Poor Karima had been sat waiting for me for twenty minutes (I should have got flowers for her, too!). Morag’s next client had already arrived so I took Karima for a coffee until Morag was free again.
I envied the lemon cheesecake Karima had ordered with her coffee, but I was good and resisted. “Think of the dress,” I thought to myself. Finally, we went back to Eternal Bride and climbed the stairs to Morag’s loft. I was ready for my Cinderella moment.
I skipped behind the curtain, and slipped into the bottom half of the dress with ease. Then leapt out of the changing area, giddy with expectation, holding my ivory, silk bodice in front me. All smiles, I stood before the mirror awaiting further assistance.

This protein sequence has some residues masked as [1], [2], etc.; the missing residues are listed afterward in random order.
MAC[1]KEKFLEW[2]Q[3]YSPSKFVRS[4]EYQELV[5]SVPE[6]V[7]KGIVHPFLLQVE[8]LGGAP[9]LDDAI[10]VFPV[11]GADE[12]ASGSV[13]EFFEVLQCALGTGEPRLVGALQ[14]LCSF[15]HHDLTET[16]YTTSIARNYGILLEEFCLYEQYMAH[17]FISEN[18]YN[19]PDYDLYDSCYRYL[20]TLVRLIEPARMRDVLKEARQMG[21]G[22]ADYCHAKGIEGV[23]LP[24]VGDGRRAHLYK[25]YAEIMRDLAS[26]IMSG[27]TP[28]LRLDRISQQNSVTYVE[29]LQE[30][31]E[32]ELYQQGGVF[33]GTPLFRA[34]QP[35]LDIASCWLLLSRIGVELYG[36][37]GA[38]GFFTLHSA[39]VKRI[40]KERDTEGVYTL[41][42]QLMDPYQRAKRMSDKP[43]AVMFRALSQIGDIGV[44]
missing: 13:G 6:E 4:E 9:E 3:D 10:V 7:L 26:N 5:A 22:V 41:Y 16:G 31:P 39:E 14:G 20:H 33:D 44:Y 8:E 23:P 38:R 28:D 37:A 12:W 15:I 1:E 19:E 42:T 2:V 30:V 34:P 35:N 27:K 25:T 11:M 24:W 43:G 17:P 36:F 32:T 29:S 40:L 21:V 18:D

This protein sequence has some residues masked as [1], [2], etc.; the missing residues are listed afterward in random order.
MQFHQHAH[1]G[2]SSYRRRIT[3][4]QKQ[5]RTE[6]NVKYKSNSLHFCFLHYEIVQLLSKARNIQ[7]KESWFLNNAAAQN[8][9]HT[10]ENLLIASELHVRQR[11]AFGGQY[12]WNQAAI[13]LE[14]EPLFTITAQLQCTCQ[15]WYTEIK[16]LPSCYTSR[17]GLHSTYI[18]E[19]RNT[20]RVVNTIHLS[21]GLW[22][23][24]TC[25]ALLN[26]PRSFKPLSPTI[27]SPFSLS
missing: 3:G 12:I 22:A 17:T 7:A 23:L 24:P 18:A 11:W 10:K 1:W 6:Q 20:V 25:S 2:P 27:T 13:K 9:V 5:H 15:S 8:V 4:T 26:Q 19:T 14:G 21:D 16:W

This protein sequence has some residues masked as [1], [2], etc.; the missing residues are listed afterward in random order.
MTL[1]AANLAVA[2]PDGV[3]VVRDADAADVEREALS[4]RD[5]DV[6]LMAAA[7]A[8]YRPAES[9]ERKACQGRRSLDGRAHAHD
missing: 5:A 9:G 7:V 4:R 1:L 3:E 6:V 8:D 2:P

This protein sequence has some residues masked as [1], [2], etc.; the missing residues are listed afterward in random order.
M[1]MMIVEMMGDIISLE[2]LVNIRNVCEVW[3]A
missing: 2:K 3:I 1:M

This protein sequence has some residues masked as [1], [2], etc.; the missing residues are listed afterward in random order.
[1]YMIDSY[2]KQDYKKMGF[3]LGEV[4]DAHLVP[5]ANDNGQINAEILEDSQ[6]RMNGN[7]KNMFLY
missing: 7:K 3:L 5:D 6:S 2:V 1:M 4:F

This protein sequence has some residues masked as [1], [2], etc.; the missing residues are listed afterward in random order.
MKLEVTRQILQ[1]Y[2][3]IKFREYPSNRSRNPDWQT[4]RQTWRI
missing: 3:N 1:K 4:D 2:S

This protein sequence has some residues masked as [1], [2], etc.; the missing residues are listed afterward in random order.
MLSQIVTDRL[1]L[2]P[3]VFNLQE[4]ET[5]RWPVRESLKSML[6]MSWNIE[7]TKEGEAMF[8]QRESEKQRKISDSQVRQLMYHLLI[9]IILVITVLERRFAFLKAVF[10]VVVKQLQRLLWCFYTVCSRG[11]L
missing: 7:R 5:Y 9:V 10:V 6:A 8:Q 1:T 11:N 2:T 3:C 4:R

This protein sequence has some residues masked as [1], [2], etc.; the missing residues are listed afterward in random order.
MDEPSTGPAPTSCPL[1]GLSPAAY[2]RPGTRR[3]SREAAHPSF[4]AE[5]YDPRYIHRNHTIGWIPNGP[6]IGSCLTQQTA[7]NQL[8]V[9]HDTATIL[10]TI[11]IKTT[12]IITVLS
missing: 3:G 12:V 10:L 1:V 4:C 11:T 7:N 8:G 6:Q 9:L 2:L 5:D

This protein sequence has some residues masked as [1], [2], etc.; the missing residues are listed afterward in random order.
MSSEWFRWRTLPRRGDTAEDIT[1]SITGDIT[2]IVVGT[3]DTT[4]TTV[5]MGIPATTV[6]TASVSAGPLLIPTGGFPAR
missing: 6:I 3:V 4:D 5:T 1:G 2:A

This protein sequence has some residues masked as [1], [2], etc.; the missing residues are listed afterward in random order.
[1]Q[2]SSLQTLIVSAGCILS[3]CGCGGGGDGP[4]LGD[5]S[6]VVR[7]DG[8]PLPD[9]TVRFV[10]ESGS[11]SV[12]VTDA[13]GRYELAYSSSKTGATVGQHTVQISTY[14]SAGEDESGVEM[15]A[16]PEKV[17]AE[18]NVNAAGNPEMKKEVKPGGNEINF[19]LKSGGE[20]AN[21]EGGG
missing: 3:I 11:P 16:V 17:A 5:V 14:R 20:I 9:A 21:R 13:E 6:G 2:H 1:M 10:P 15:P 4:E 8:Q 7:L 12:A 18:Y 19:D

Morag moved swiftly and came to stand behind me, taking the ends of the bodice in her hands. I watched in the mirror as Morag and Karima’s smiling faces slowly turned from gleeful delight to shock and dismay.
“What have you done?” Morag said softly to my perplexed reflection in the mirror. I looked to Karima. “It won’t close,” Karima said with tears in her voice. “That’s impossible,” I squealed. “There is no way I have put on weight,” I said, trying not to cry.
“No, my dear. You haven’t put on weight. You’re not fatter. You’re bigger. Broader.” Morag said, completely confounded. She grabbed her measuring tape to confirm the fact. “Well,” she sighed, “You’ve taken two inches off your hips, one off your waist, and you’ve added inch to your torso. In short, my dear, you have reshaped your body type.”